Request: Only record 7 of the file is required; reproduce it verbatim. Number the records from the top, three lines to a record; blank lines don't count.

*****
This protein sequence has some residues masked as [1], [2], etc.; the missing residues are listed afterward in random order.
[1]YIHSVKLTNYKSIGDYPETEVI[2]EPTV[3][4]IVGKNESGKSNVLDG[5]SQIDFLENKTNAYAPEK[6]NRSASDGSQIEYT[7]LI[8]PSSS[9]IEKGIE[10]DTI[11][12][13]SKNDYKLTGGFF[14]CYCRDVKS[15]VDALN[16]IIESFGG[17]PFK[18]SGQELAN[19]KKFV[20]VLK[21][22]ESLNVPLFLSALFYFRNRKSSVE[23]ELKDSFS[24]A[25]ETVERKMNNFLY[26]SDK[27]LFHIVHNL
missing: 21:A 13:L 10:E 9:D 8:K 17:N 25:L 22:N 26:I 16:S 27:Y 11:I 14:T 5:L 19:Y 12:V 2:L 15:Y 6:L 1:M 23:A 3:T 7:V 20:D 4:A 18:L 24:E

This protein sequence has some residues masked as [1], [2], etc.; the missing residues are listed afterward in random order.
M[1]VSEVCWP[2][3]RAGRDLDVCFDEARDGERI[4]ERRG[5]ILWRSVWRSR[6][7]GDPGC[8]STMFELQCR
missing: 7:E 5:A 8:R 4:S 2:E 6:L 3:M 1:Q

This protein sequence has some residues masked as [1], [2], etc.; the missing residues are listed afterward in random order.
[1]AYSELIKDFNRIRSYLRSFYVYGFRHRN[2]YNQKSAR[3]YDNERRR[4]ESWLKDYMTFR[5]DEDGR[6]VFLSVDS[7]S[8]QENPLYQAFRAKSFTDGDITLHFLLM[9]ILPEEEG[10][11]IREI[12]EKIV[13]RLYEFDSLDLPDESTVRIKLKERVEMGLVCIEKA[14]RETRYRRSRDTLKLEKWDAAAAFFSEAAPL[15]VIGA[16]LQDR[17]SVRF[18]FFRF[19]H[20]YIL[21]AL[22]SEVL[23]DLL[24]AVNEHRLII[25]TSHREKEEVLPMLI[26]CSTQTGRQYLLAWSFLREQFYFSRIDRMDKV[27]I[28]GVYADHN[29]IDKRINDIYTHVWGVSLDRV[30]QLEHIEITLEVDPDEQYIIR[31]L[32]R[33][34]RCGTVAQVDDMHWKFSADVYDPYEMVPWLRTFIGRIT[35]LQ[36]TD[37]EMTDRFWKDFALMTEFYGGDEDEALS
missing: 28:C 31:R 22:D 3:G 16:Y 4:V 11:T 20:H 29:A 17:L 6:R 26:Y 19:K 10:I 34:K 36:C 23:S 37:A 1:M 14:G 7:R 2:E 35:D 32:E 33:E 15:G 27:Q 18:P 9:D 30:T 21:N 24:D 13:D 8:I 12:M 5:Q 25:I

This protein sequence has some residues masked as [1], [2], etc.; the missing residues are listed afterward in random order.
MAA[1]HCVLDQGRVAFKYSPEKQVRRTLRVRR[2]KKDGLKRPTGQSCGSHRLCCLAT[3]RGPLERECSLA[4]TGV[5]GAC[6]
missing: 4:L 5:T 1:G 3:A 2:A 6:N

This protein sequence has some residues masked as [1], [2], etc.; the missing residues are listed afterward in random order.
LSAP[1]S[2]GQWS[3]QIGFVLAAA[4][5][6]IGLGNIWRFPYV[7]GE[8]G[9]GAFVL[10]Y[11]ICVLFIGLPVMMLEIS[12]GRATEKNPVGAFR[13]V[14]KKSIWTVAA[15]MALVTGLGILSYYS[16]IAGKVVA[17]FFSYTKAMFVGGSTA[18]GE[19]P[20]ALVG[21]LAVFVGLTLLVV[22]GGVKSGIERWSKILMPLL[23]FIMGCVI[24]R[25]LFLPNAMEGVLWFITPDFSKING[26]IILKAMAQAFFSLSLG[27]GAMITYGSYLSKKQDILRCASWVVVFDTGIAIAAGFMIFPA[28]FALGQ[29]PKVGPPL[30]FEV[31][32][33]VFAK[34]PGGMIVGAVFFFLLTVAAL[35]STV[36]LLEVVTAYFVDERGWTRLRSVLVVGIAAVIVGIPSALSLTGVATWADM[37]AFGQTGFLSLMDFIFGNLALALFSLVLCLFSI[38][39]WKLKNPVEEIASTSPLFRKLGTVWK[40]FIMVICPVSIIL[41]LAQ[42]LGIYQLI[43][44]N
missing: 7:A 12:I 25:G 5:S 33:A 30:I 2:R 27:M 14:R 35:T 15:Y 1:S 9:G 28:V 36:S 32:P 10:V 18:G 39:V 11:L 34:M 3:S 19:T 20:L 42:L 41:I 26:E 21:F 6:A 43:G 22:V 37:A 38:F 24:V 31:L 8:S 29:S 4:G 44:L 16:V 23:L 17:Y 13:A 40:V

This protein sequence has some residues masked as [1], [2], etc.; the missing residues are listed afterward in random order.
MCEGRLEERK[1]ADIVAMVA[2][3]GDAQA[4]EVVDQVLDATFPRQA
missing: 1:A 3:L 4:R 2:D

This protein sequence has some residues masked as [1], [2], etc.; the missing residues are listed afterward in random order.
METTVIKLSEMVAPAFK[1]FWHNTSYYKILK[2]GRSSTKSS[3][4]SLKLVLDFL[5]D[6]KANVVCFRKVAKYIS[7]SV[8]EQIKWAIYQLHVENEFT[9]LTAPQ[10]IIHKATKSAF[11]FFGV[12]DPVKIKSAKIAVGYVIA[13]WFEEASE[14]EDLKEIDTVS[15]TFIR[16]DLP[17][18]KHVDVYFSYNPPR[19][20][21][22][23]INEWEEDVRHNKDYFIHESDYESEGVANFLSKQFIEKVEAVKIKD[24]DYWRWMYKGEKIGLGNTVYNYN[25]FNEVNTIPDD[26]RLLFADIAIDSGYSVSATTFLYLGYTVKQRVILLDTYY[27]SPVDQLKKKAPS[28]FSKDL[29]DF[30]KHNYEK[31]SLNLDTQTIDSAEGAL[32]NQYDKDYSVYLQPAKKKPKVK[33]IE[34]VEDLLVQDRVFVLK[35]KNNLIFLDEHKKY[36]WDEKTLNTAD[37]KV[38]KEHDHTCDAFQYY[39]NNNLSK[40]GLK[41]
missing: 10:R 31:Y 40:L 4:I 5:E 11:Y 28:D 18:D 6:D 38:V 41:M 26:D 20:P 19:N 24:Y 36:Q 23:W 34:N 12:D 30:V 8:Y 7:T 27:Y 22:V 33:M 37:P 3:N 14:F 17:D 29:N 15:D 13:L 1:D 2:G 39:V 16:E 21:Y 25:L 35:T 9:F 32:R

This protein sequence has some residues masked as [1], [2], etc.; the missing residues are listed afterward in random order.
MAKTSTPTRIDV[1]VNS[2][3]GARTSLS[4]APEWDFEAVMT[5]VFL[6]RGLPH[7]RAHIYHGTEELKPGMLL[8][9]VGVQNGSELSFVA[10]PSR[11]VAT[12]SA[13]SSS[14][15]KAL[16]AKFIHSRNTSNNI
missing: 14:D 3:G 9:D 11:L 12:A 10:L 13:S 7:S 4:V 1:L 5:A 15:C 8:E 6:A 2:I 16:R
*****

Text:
This protein sequence has some residues masked as [1], [2], etc.; the missing residues are listed afterward in random order.
METTVIKLSEMVAPAFK[1]FWHNTSYYKILK[2]GRSSTKSS[3][4]SLKLVLDFL[5]D[6]KANVVCFRKVAKYIS[7]SV[8]EQIKWAIYQLHVENEFT[9]LTAPQ[10]IIHKATKSAF[11]FFGV[12]DPVKIKSAKIAVGYVIA[13]WFEEASE[14]EDLKEIDTVS[15]TFIR[16]DLP[17][18]KHVDVYFSYNPPR[19][20][21][22][23]INEWEEDVRHNKDYFIHESDYESEGVANFLSKQFIEKVEAVKIKD[24]DYWRWMYKGEKIGLGNTVYNYN[25]FNEVNTIPDD[26]RLLFADIAIDSGYSVSATTFLYLGYTVKQRVILLDTYY[27]SPVDQLKKKAPS[28]FSKDL[29]DF[30]KHNYEK[31]SLNLDTQTIDSAEGAL[32]NQYDKDYSVYLQPAKKKPKVK[33]IE[34]VEDLLVQDRVFVLK[35]KNNLIFLDEHKKY[36]WDEKTLNTAD[37]KV[38]KEHDHTCDAFQYY[39]NNNLSK[40]GLK[41]
missing: 10:R 31:Y 40:L 4:I 5:E 11:Y 28:D 18:D 6:D 38:V 41:M 26:D 20:P 19:N 24:Y 36:Q 23:W 34:N 12:D 30:V 8:Y 7:T 27:Y 22:V 33:M 37:P 3:N 14:F 17:D 29:N 15:D 13:L 1:D 2:G 39:V 16:E 21:Y 25:L 35:T 9:F 32:R